Managing Makefile Projects
The example below shows how to construct a meta build system that monitors changes in Makefiles, then regenerates and reloads the compilation database accordingly. This way, it lets you manage a Makefile project to a full extent from within CLion. Moreover, you can build and run/debug such projects with the help of custom build targets and custom Run/Debug configurations.
Suppose we have a simple Makefile project consisting of three modules, general, io_lib, and math_lib, each stored in a separate directory that contains a Makefile, and in the root directory, the main Makefile that builds all the targets:
Now let's take the following steps:
1. Create a compilation database
First of all, we need to create a JSON compilation database for our test project. The tool we'll use for this is compiledb-generator. Having installed the tool, we can run
compiledb make from the project root and get the compile_commands.json file:
2. Install the Makefile Support plugin
This is an optional step, yet quite helpful for our task: with the Makefile Support plugin installed, the GNU Makefile file type becomes recognizable in CLion, and we get the syntax highlighting and editing features for the Makefiles.
3. Open and configure the compilation database in CLion
The next step is to open the compilation database that we created in step 1 as a project in CLion. After the import has finished successfully, we can start working with the project files.
4. Install the File Watchers plugin
Go to Marketplace, search for File Watchers, and install the plugin., switch to
5. Create a File Watcher for the Makefiles
Now we can create a File Watcher to follow up the changes in the Makefiles. Let's navigate to custom watcher.and add () a new
In the File to Watch section we need to assign the watcher to GNU Makefile and set the Scope to Project files.
The Tool to Run on Changes section controls the program to be called,
-n makearguments in our case.
The watcher's scope includes sub-directory Makefiles, so the tool will be triggered upon the changes in them as well. As we need only the top-level compilation database, let's set Working directory to the project root (notice the
6. Modify the Makefiles
Now, let's change something in our Makefiles. We can do this outside the IDE (since the Trigger the watcher on external changes checkbox is set), or right from the CLion editor.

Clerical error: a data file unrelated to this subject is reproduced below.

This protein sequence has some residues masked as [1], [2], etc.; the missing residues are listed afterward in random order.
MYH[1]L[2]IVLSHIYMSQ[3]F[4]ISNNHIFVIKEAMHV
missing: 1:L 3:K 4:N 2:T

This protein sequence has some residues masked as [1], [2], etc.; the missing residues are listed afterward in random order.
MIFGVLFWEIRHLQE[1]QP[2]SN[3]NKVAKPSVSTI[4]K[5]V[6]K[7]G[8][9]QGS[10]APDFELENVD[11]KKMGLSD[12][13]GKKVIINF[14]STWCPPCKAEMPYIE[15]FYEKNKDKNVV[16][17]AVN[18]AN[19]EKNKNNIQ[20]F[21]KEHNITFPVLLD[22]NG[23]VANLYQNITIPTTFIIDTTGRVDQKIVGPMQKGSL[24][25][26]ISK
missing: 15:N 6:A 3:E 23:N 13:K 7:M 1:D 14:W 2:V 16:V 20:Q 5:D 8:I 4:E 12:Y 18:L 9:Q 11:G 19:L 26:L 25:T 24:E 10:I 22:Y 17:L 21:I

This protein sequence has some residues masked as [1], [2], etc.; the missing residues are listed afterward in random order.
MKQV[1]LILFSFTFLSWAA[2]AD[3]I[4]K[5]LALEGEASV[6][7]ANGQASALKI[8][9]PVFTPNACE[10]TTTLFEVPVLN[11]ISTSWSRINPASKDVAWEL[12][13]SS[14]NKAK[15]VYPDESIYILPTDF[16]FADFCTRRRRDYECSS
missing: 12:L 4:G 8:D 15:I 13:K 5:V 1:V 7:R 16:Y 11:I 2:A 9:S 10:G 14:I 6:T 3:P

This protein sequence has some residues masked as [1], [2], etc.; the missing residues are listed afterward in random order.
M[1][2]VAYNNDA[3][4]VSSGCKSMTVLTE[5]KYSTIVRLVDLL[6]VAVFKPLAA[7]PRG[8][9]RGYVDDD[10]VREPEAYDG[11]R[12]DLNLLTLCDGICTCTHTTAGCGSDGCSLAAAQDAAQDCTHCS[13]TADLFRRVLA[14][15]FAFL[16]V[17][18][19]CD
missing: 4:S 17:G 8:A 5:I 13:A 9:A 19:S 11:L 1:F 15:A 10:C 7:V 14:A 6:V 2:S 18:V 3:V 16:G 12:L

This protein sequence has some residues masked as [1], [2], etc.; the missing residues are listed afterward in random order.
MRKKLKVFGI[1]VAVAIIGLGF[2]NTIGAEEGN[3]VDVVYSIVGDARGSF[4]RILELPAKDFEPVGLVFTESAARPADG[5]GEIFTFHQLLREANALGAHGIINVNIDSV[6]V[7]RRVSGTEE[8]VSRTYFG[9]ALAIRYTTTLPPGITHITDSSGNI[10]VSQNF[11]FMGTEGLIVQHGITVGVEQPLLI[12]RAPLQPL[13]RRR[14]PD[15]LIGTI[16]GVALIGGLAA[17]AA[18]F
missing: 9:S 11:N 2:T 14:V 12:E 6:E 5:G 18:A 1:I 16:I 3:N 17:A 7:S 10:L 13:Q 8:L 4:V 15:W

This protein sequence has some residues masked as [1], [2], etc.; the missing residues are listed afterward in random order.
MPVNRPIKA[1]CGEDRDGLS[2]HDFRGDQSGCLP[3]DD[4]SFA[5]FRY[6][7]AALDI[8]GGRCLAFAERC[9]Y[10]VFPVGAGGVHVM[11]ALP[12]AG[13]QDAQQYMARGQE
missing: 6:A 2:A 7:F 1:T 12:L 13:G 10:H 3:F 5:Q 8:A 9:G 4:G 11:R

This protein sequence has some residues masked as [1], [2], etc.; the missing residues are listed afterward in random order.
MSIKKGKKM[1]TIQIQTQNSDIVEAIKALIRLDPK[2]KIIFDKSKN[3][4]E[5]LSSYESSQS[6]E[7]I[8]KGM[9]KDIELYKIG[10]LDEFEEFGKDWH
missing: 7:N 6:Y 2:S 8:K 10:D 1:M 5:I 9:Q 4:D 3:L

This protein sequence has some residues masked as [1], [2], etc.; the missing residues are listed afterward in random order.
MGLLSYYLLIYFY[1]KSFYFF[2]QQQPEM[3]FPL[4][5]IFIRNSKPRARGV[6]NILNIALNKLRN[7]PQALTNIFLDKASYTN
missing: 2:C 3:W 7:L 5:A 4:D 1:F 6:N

For example, we can add a new source file to the math_lib module and put it to the list of sources in the corresponding Makefile:
Right after that change, the Makefile_watcher is triggered to run
compiledb -n make. This command regenerates the compilation database without performing the actual build, and CLion automatically reloads it so the project gets synchronized with the modified Makefile.
Now there are four entries in compile_commands.json:
Similarly, if we then decide not to include the io_funcs library into the build, we can remove the
Io target from the main Makefile:
7. Make the File Watcher global
The final thing that we might want to do is make the Makefile_watcher global. With this setting enabled, the watcher becomes available across all projects so we'll easily reuse it for other Makefile applications that we manage in CLion:
This way, the combination of a File Watcher and a compilation database creates a mechanism to work with Make-based projects without leaving CLion to edit the Makefiles or recreate the compilation database manually. Moreover, you can apply this approach to any build system that has complementary tools for generating compilation databases.
Note that currently, in this scheme, CLion reloads the entire compilation database for each change in the Makefile that triggers the File Watcher. Due to that, you may experience performance problems when applying this workflow to large code bases.